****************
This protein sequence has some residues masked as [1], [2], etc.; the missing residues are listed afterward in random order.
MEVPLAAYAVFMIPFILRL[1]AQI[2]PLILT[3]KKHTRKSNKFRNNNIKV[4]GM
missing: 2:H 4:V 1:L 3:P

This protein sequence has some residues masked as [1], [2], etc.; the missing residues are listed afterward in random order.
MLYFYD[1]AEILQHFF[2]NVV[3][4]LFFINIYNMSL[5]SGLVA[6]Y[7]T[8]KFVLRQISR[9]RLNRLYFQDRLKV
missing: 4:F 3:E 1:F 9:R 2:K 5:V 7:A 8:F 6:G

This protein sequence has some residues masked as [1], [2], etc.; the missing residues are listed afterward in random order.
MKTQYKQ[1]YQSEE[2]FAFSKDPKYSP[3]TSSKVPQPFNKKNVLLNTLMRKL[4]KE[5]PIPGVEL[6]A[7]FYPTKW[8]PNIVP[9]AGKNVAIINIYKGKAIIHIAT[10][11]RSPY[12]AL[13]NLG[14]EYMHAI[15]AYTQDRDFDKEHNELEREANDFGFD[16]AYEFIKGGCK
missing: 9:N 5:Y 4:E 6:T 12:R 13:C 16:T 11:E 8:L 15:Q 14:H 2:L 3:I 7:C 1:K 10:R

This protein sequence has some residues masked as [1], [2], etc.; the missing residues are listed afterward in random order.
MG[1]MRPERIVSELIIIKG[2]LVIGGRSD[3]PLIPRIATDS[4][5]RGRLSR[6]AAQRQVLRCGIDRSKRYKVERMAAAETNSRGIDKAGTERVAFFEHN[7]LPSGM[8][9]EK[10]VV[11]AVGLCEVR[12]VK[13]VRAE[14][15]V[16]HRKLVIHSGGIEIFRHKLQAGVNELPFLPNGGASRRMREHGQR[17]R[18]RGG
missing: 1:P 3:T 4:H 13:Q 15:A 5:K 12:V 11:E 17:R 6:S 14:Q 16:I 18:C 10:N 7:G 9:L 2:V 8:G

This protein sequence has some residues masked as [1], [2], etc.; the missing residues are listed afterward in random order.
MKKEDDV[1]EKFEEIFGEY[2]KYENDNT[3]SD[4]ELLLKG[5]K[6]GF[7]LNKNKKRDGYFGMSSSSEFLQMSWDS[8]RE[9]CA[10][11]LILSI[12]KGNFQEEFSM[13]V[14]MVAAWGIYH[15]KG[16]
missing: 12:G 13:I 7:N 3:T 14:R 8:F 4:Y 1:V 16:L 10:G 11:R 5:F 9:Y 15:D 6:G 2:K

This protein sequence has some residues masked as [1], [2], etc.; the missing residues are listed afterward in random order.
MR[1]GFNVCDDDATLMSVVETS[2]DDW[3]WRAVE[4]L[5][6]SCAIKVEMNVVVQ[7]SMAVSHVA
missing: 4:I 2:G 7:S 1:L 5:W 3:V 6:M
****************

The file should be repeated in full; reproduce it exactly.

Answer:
This protein sequence has some residues masked as [1], [2], etc.; the missing residues are listed afterward in random order.
MEVPLAAYAVFMIPFILRL[1]AQI[2]PLILT[3]KKHTRKSNKFRNNNIKV[4]GM
missing: 2:H 4:V 1:L 3:P

This protein sequence has some residues masked as [1], [2], etc.; the missing residues are listed afterward in random order.
MLYFYD[1]AEILQHFF[2]NVV[3][4]LFFINIYNMSL[5]SGLVA[6]Y[7]T[8]KFVLRQISR[9]RLNRLYFQDRLKV
missing: 4:F 3:E 1:F 9:R 2:K 5:V 7:A 8:F 6:G

This protein sequence has some residues masked as [1], [2], etc.; the missing residues are listed afterward in random order.
MKTQYKQ[1]YQSEE[2]FAFSKDPKYSP[3]TSSKVPQPFNKKNVLLNTLMRKL[4]KE[5]PIPGVEL[6]A[7]FYPTKW[8]PNIVP[9]AGKNVAIINIYKGKAIIHIAT[10][11]RSPY[12]AL[13]NLG[14]EYMHAI[15]AYTQDRDFDKEHNELEREANDFGFD[16]AYEFIKGGCK
missing: 9:N 5:Y 4:E 6:T 12:R 13:C 16:T 11:E 8:L 15:Q 14:H 2:L 3:I 7:C 1:K 10:R

This protein sequence has some residues masked as [1], [2], etc.; the missing residues are listed afterward in random order.
MG[1]MRPERIVSELIIIKG[2]LVIGGRSD[3]PLIPRIATDS[4][5]RGRLSR[6]AAQRQVLRCGIDRSKRYKVERMAAAETNSRGIDKAGTERVAFFEHN[7]LPSGM[8][9]EK[10]VV[11]AVGLCEVR[12]VK[13]VRAE[14][15]V[16]HRKLVIHSGGIEIFRHKLQAGVNELPFLPNGGASRRMREHGQR[17]R[18]RGG
missing: 1:P 3:T 4:H 13:Q 15:A 5:K 12:V 11:E 17:R 6:S 14:Q 16:I 18:C 10:N 7:G 9:L 2:V 8:G

This protein sequence has some residues masked as [1], [2], etc.; the missing residues are listed afterward in random order.
MKKEDDV[1]EKFEEIFGEY[2]KYENDNT[3]SD[4]ELLLKG[5]K[6]GF[7]LNKNKKRDGYFGMSSSSEFLQMSWDS[8]RE[9]CA[10][11]LILSI[12]KGNFQEEFSM[13]V[14]MVAAWGIYH[15]KG[16]
missing: 12:G 13:I 7:N 3:T 14:R 8:F 4:Y 1:V 16:L 10:G 11:R 5:F 9:Y 15:D 6:G 2:K

This protein sequence has some residues masked as [1], [2], etc.; the missing residues are listed afterward in random order.
MR[1]GFNVCDDDATLMSVVETS[2]DDW[3]WRAVE[4]L[5][6]SCAIKVEMNVVVQ[7]SMAVSHVA
missing: 4:I 2:G 7:S 1:L 5:W 3:V 6:M